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From Longman Dictionary of Contemporary English
Related topics: Linguistics
idiomaticid‧i‧o‧mat‧ic /ˌɪdiəˈmætɪk◂/ ●○○ adjective  1 idiomatic expression/phrase2 SLTYPICALtypical of the natural way in which someone speaks or writes when they are using their own language He had the ability to write fluent and idiomatic English. the idiomatic richness of the Spanish languageidiomatically /-kli/ adverb
Examples from the Corpus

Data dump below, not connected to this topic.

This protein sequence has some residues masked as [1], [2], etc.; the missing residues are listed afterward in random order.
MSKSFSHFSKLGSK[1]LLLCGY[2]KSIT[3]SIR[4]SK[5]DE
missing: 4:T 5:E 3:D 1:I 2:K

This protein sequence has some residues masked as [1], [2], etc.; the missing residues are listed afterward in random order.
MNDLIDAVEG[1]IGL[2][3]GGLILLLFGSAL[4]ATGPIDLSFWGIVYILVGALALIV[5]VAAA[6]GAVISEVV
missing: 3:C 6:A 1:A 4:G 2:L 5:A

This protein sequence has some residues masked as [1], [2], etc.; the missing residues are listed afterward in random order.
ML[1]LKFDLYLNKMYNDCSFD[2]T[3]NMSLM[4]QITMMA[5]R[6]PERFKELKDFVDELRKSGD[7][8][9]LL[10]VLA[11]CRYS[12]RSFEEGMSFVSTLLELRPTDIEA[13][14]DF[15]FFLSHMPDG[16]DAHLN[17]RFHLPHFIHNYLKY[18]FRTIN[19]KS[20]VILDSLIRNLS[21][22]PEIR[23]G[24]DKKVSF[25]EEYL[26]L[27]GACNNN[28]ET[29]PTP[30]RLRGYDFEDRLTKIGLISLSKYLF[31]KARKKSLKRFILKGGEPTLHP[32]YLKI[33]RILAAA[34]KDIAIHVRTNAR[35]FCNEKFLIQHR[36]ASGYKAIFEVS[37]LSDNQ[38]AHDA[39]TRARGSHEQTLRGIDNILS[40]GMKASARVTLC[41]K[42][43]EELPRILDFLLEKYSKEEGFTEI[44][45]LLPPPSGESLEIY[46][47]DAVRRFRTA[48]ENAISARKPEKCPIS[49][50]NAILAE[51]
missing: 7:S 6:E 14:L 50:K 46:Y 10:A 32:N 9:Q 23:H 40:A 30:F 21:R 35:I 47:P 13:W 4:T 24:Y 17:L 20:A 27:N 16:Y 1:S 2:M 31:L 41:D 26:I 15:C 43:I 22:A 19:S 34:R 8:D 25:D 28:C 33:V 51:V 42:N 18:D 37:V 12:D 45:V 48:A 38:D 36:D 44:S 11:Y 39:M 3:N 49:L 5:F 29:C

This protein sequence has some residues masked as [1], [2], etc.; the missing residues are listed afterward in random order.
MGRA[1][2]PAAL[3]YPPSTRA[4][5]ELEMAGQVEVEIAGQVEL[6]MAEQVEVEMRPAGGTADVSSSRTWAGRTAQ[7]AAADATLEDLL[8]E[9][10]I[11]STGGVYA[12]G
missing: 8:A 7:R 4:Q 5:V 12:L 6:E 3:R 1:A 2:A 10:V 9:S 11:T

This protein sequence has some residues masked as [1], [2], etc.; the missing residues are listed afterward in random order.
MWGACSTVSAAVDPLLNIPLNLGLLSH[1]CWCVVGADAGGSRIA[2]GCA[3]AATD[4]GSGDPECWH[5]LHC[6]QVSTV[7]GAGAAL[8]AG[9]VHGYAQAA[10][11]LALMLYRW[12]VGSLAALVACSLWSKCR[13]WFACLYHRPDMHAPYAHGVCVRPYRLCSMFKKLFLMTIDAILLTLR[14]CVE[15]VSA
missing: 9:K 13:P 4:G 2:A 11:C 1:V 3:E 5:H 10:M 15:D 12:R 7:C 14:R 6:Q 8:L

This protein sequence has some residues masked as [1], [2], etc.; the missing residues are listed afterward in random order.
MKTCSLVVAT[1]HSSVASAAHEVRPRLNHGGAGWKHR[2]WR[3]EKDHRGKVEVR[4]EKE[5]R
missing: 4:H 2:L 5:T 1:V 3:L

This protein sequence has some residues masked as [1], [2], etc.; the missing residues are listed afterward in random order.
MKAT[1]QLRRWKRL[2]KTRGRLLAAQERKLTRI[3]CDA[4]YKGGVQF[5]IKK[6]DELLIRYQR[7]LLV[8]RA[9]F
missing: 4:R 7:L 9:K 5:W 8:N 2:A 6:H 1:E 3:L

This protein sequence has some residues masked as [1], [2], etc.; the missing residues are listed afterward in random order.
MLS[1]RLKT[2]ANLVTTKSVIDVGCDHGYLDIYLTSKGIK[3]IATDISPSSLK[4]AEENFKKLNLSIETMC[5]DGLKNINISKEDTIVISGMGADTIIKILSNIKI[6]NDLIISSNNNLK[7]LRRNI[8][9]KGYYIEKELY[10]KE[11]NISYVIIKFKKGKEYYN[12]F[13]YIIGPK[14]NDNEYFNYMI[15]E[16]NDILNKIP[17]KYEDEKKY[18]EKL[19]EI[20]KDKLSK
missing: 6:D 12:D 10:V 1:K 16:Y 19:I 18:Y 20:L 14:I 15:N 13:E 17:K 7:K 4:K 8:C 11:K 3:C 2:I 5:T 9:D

idiomaticShe makes a decent enough job of the second of these, but her playing is not always fully idiomatic.Their books are translated into idiomatic English.There are good pedagogic reasons for avoiding idiomatic idiosyncrasy of this kind.Good on authentic and idiomatic language.In terms of style it's like a short Bach piece containing lots of idiomatic motifs and pedal tone ideas.Louis and the Leighton Smith versions score high marks for idiomatic performances of works otherwise all-but-impossible to find on records.Does the text contain idiomatic phrases and if so, with what kind of dialect or register are these idioms associated?Performances are idiomatic, with well sprung rhythms and sensibly chosen tempi, and benefit from a generally cool and restrained approach.
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